3. FIG & FRESH BROWN TURKEY (Il Laboratorio del Gelato, NYC)
The sweet-toothed scientists at New York City’s Il Laboratorio del Gelato have never met a flavor they didn’t want to lasso into a bucket of fresh cream and sugar. How else could you explain a Fig & Fresh Brown Turkey gelato, which has earned it’s place among the most popular of their 200 total flavors?
How it tastes: The ice cream has a very real turkey flavor thanks to the turkey drippings that went into the making of it. Add to that the flavor of gorgeously plump and juicy figs and the only thing weird about it is that it’s ice cold.
2. PIZZA (Little Baby’s Ice Cream, Philadelphia)
Little Baby‘s is the kind of shop that isn’t afraid of having just as many savory flavors as sweet flavors available to scoop. During the time of writing this piece, offerings included Dill Pickle, Earl Grey Sriracha, Everything Bagel and Ranch. And after all of those flavors, pizza doesn’t seem so out of place. Curious about how a multi-layered flavor like this gets made? Watch this video about its invention.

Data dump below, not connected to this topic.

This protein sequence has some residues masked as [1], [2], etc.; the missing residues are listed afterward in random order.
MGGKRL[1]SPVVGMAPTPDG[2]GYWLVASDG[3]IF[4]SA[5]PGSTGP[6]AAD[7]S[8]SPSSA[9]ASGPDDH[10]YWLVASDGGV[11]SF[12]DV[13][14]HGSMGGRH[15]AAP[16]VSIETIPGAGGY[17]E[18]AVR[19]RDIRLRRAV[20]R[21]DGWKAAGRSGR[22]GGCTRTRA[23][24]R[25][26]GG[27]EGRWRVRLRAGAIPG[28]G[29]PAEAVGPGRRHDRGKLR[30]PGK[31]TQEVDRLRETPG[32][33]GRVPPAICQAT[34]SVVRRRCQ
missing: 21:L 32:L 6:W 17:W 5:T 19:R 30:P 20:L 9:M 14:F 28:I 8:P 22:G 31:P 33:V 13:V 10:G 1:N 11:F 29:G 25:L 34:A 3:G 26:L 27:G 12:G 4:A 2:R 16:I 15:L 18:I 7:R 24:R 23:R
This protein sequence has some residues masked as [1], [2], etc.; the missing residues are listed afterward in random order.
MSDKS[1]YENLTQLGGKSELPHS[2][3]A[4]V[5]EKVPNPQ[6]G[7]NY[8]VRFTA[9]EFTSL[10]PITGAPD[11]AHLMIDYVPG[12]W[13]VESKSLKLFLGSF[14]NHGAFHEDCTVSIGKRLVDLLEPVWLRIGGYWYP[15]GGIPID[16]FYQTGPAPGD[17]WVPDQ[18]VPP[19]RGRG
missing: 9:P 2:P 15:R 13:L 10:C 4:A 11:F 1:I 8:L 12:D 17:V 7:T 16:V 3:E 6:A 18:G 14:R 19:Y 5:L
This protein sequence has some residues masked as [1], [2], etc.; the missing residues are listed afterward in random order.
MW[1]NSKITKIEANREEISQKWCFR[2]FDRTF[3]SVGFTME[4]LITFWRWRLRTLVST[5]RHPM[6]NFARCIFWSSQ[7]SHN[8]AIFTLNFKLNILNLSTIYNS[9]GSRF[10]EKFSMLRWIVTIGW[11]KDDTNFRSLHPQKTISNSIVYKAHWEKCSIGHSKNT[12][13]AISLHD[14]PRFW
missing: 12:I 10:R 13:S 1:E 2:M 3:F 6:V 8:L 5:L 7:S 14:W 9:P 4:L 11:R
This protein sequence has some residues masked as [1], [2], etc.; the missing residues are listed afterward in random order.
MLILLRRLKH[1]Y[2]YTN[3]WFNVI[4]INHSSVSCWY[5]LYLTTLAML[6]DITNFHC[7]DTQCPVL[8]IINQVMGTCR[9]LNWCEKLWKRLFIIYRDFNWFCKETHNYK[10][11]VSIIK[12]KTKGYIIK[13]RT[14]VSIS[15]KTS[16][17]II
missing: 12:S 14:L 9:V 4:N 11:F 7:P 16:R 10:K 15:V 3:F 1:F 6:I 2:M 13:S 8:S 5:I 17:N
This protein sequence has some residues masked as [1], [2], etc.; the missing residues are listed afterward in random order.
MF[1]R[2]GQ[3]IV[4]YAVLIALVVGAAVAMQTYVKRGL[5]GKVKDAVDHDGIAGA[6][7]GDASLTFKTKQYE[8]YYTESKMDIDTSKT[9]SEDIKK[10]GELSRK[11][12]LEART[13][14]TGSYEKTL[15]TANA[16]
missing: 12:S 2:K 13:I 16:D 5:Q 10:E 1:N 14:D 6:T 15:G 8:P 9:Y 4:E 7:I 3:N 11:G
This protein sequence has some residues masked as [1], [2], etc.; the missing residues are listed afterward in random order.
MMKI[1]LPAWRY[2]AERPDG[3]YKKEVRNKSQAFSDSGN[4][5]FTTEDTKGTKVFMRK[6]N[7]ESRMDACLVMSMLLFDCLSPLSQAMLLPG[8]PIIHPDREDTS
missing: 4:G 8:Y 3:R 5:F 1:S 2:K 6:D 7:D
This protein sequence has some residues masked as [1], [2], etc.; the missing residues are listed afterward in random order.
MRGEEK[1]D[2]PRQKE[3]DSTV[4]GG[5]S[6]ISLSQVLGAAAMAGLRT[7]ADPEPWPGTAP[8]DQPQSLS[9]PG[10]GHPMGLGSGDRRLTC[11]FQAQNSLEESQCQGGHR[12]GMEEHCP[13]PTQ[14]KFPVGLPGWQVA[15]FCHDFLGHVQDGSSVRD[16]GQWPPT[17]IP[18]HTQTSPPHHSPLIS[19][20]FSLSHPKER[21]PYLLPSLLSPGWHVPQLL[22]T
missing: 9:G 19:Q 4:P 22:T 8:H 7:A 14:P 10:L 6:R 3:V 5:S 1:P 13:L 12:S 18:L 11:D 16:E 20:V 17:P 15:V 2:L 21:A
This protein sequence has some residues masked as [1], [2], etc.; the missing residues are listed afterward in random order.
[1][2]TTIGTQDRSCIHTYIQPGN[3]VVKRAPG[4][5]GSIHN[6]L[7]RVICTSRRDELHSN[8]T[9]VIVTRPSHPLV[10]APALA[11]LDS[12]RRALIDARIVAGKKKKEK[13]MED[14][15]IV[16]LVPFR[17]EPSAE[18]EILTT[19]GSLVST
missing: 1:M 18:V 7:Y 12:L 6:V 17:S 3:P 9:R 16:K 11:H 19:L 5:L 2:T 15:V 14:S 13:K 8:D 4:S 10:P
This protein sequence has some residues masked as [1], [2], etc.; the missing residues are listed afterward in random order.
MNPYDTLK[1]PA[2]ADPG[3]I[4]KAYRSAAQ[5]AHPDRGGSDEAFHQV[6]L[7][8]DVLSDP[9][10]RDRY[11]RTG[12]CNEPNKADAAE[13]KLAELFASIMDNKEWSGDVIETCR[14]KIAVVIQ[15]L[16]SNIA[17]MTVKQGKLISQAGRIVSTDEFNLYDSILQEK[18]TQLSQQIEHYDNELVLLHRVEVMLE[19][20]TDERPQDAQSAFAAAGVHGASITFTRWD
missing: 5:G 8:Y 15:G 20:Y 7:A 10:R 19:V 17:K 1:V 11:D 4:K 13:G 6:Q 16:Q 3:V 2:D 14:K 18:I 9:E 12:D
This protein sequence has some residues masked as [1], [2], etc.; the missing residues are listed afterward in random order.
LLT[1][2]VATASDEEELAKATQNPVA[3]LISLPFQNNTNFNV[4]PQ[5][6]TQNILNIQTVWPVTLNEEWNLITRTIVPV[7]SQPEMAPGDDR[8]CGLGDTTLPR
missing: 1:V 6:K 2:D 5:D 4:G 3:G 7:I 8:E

How it tastes: The good news is that it does taste like pizza. The bad news is that it’s actually pretty good, so serving it to a friend to gross them out might backfire.
1. HAGGIS (Harrods, London)
Yes, we know Harrods of London isn’t in the United States, but we had to include this international entry because of its disturbing ingredients—real sheep’s innards.
Haggis—the Scottish dish made of sheep innards and traditionally sealed up sausage-style in the stomach—has become a daredevil’s food for everyone but the Scots. And Morelli’s, a shop in the Harrods of London food hall, is both pushing and pulling people into haggis by making it into an ice cream. Morelli’s has also been known to make other Brit comfort foods, like Yorkshire pudding or bangers and mash and one ice cream called “Seriously Stilton”, made from dairy from famed Churchfields Farms.
How it tastes: The haggis taste is strong but it helps that the texture is that of traditional ice cream and resembles nothing of the lumpy and chunky meat that is haggis.
Why do we love the weird flavors? Maybe it’s the curiosity, or the bragging rights or, like most things these days, maybe we just do it for the selfie. Either way, the strange ice cream flavors are the underdog that we want to see make it to the permanent menu, even if we aren’t willing to make pizza ice cream our go-to favorite.
It seems that as long as ice cream lovers have the comfort of seeing vanilla and chocolate on offer, Americans love stepping out of their safety zone and into something a little more complex, or unusual or kitsch.